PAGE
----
It's one o'clock in the morning, Amara is squealing and crying echoing throughout the entire house. I'm trying my best to calm her, digging in my bag of fatherly remedies scattering to pull a successful one out. She cried when I laid her down and when I picked her up, she rejected the bottle and the teething ring. I was at a loss, asking my 11 month old what was wrong wishing she could respond coherently.
She cried for a hour and a half straight and my mom finally came and got her promising to sooth her and bring her back. Collapsing onto the bed in exhaustion and defeat, I stared at the ceiling fan which rotated at medium speed. Reflecting on former articles that I've written that explained this feeling of inadequacy, a recurring sentiment.
As tired as I was, I still tossed and turned as my mind raced to run away from the thoughts that started to seep through. The anger I felt in feeling like I should already have the hang of this, I mean, technically, this was my second go round. Even though it feels like the first, actually getting to watch Amara grow from week to week.
Still running the circular cerebral track I tried to tune everything out and listen to the whooshing of the blades. Often I play rain sounds or soft beats while I sleep so I figured that it might help. Changing positions and flipping my pillow I lay on my stomach with my right ear smashed into the pillow and my eyes slammed shut.
Clenching so tight I could feel my knuckles turning white, letting out a quiet scream conscious of my brother sleeping in the other bed. It's mind boggling, how one event can spark emotions from the past. It seems like I take steps forward but nights like these make me feel as if I doubled back twice over.
Listening to various sermons and reading literature, I'm told that becoming stronger is from going through situations and not running from them. Often, I hear of Paul having a thorn in his side and how he asked God on multiple occasions to relieve him of his pain. His iconic answer has reverberated throughout the believing community and allows us to accept that His grace is sufficient.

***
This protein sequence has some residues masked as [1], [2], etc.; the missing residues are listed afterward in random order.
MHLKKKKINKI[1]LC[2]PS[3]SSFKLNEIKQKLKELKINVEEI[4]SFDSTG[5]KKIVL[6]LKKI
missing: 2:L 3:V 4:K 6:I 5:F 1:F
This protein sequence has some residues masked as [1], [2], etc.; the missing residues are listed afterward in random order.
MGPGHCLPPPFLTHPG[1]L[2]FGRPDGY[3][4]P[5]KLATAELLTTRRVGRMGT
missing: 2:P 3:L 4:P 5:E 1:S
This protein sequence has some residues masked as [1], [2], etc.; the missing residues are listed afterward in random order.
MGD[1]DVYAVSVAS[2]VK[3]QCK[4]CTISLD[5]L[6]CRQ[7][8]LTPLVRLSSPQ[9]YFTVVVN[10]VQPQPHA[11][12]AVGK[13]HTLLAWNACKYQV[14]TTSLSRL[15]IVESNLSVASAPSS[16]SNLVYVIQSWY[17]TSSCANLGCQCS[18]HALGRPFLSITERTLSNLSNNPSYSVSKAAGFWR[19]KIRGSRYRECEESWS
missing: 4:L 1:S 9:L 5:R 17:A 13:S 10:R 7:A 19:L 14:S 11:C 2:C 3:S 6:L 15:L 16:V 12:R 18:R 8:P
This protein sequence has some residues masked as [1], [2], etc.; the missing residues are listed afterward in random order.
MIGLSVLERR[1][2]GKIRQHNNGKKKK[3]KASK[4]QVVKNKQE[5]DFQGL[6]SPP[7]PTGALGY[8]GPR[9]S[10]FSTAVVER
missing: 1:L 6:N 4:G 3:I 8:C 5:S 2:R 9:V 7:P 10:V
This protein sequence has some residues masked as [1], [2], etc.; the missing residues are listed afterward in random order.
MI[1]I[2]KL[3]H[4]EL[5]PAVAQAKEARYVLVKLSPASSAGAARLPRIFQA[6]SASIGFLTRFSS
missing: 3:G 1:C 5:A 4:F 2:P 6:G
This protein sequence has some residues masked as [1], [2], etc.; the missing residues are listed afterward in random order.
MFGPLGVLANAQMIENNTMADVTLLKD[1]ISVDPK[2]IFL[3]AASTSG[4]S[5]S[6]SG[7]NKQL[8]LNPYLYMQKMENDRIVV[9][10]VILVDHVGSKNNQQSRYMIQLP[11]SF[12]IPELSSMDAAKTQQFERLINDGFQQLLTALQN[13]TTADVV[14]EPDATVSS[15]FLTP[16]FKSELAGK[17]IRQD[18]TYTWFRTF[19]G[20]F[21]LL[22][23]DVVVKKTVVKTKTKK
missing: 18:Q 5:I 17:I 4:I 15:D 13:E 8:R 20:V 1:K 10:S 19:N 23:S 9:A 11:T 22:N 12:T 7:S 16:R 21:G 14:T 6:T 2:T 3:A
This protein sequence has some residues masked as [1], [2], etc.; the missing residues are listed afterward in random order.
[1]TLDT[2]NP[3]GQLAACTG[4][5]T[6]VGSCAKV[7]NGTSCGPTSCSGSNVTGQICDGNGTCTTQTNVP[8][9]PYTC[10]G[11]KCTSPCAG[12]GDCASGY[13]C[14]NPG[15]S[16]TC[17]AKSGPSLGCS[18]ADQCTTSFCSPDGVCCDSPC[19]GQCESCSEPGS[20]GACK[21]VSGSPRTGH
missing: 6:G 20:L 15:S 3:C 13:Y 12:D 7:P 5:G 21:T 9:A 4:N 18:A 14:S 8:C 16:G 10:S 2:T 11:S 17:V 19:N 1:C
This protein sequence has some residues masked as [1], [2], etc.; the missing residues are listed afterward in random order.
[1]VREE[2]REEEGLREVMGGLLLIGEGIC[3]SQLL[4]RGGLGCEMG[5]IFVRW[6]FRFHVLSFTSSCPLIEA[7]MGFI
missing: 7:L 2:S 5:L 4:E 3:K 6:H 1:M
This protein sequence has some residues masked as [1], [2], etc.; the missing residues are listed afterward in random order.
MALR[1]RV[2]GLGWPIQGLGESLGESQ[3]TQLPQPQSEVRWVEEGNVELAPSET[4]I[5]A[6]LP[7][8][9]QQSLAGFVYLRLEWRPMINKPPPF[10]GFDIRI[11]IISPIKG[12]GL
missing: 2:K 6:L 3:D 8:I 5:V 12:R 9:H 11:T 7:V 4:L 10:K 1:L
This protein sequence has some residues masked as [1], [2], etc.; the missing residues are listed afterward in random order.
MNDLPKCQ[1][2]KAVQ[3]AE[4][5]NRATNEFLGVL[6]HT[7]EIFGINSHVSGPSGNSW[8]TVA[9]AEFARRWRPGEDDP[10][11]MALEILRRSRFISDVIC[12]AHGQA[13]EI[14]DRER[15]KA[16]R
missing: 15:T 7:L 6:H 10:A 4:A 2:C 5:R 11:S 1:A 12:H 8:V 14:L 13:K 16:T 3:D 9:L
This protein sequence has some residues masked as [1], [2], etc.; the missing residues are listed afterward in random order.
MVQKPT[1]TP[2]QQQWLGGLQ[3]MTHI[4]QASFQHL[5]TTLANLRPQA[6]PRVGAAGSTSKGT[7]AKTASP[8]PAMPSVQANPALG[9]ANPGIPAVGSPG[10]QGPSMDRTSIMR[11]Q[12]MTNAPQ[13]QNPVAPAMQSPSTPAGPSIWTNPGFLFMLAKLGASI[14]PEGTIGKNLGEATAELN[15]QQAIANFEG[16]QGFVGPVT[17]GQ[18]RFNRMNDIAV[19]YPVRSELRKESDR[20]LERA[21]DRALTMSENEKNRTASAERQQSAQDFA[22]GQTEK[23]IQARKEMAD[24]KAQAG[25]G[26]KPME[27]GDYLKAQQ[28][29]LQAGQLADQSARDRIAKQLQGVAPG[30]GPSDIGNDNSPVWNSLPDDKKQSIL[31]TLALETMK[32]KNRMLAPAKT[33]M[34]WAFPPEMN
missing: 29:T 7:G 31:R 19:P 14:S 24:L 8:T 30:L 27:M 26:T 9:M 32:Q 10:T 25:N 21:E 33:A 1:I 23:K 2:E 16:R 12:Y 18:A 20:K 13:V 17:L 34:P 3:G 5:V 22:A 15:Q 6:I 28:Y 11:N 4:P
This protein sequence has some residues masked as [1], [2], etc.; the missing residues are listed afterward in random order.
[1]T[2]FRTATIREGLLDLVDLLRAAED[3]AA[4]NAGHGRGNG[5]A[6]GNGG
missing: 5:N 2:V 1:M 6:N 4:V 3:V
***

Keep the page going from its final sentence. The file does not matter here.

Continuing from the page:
Sometimes I ask myself does the grace extend to those who put themselves in certain situations. Will there be grace when I look my grown daughters in their face and tell them why their family structure is unlike others. Will there be grace when Amelia sees my relationship with Amara and wonder why ours can't be on the same level.
I speak to the ceiling and ask when does it become sufficient? Especially when I see the insufficiency in my own understanding of the events unfolding before me. Telling myself that I will become a better man after it's all said and done, that the pain has a purpose.
Holding on to versus like Romans 5:3-5 "Not only so, but we also glory in our sufferings, because we know that suffering produces perseverance; perseverance, character; and character, hope. And hope does not put us to shame, because God’s love has been poured out into our hearts through the Holy Spirit, who has been given to us."
Even if one is not a believer, the Bible has some powerful passages that will help guide in the direction of peace and love. One of the hardest things for me was finding glory or some type of positivity in the midst of it all. It can be hard when you feel there isn't a way out, like the walls are caving in, like I'm going to suffocate. I feared I was going to die in that state of mind.
My final thoughts before my eyes slowly faded from reality into the dream world. I don't remember when my mom brought Amara back but I was startled awake when she kicked out striking me in the ribs. Aware of her presence I change the fan speed and adjusted myself to let her small frame take over the bed. I find it amazing how much space they manage to occupy forcing me to grasp on to the edge remembering not to roll over.
Getting an early start the next morning, preparing a bottle and reading a daily devotional. I try not to put Amara down at this time because she will start screaming higher than a tea kettle, and the openness of the house will wake everyone earlier than anticipated.